Ontario is seeing an increase in cases of Lyme disease according to a physicians update in June 2011 issued by the Region of Waterloo Public Health. The same document also says that the Public Health Agency of Canada cautions health care professionals of the use of private labs in the US, “As these ‘for profit’ laboratories may not employ scientifically validated tests. “
Jenna Martin has to travel to the US for antibiotic treatment costing her $20,000 a year. She and both of her kids have Lyme.
“Doctors at Sick Kids told me my daughter had anxiety in the physical form. She now has permanent brain damage,” she said. “My kids have never known what real health is.”
She agrees that her and her kids can only live out their lives if they have the treatment, otherwise they can’t get out of bed, or end up in the hospital.
“My kids would come home to me passed out on the floor,” she said.
Before Martin stared going to the US to treat her kids, she went to Dr. Baghdadlian, an infectious disease specialist in Toronto, who has since quit treating Lyme, leaving many patients in Canada without treatment. He was reported by another specialist for treating the illness because he didn’t follow the correct procedures of diagnosis.
Dr. Baghdadlian also treated Naomi, a 40-year-old who now has to use a walker from the crippling effects of Lyme.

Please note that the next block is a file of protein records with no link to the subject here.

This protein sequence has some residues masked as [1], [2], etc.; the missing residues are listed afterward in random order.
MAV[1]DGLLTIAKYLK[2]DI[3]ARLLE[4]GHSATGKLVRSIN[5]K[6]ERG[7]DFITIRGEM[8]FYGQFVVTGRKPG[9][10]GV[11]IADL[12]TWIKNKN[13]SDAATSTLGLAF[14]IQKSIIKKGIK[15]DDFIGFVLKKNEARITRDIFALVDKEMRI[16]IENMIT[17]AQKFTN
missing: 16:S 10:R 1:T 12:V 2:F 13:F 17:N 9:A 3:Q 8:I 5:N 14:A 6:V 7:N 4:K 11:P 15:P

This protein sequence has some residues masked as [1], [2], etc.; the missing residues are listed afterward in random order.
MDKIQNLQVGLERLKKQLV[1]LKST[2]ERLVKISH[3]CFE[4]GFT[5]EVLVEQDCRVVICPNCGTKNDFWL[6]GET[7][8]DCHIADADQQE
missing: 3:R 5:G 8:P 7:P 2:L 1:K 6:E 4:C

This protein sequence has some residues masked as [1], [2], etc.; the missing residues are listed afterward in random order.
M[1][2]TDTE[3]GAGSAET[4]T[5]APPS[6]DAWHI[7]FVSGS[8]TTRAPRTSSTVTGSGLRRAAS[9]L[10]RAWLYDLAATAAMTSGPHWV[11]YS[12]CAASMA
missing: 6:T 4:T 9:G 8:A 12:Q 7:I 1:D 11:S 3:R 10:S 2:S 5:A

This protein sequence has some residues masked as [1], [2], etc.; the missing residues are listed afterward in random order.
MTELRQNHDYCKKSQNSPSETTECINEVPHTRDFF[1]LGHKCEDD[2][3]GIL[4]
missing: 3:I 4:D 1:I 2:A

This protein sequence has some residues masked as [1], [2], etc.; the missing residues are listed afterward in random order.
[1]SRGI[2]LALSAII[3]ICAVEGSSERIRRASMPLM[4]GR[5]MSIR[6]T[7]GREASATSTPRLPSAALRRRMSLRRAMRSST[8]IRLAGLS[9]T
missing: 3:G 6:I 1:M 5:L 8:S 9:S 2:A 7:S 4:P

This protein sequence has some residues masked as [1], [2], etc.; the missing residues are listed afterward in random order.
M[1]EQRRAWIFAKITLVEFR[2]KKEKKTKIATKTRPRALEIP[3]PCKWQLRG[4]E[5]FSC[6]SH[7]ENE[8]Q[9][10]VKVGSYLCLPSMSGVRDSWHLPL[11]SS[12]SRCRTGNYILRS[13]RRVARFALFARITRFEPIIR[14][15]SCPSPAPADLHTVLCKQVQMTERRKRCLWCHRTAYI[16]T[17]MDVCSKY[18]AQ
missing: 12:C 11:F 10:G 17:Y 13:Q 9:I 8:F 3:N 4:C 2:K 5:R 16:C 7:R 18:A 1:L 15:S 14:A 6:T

“It’s disheartening when you don’t know who to trust, especially your own doctor,” she said.
Naomi loves the outdoors, and is big on canoeing, hiking and camping. She admitted to camping at Long Point on Lake Erie before the disease, a place that is recognized as a hot spot for deer ticks and Lyme.
She now suffers without any treatment.
“I did really well after the antibiotics,” she said. “But last week I couldn’t get out of bed.”
Shayna had the same problem, and it took the tenacity of her own research to find out her real illness. Naomi’s husband had to do the same – Martin too. If it wasn’t for their keen research, the illnesses they deal with would be misdiagnosed and mistreated.
Shayna’s daughter currently has Lyme and can’t afford treatment. She fears her grandchild will have it too, as she believes she gave it to her daughter. Lyme can be given to a child in the womb according to research done by the Lyme Disease Association of Ontario.
Many have been advocating for more accurate treatment, like British Columbia MP Elizabeth May. She started a petition in 2012 calling for a national strategy with bill C – 442, the National Lyme Disease Strategy Act.
With healthcare a provincial affair, the solution will have to come from the decision of MPPs and the Ministry of Health.
However, the problem will become national with an estimated 80 per cent of Canadians being affected with Lyme by 2020.
Tags: Bells Palsy, canada, home, Jean Chr, Jenna Martin, MS, National Lyme Disease Strategy Act, ontario, Public Health, Region of Waterloo, Shayna Jenny Van Dyke, something, Toronto, US, Wendy Woodhall, WRLD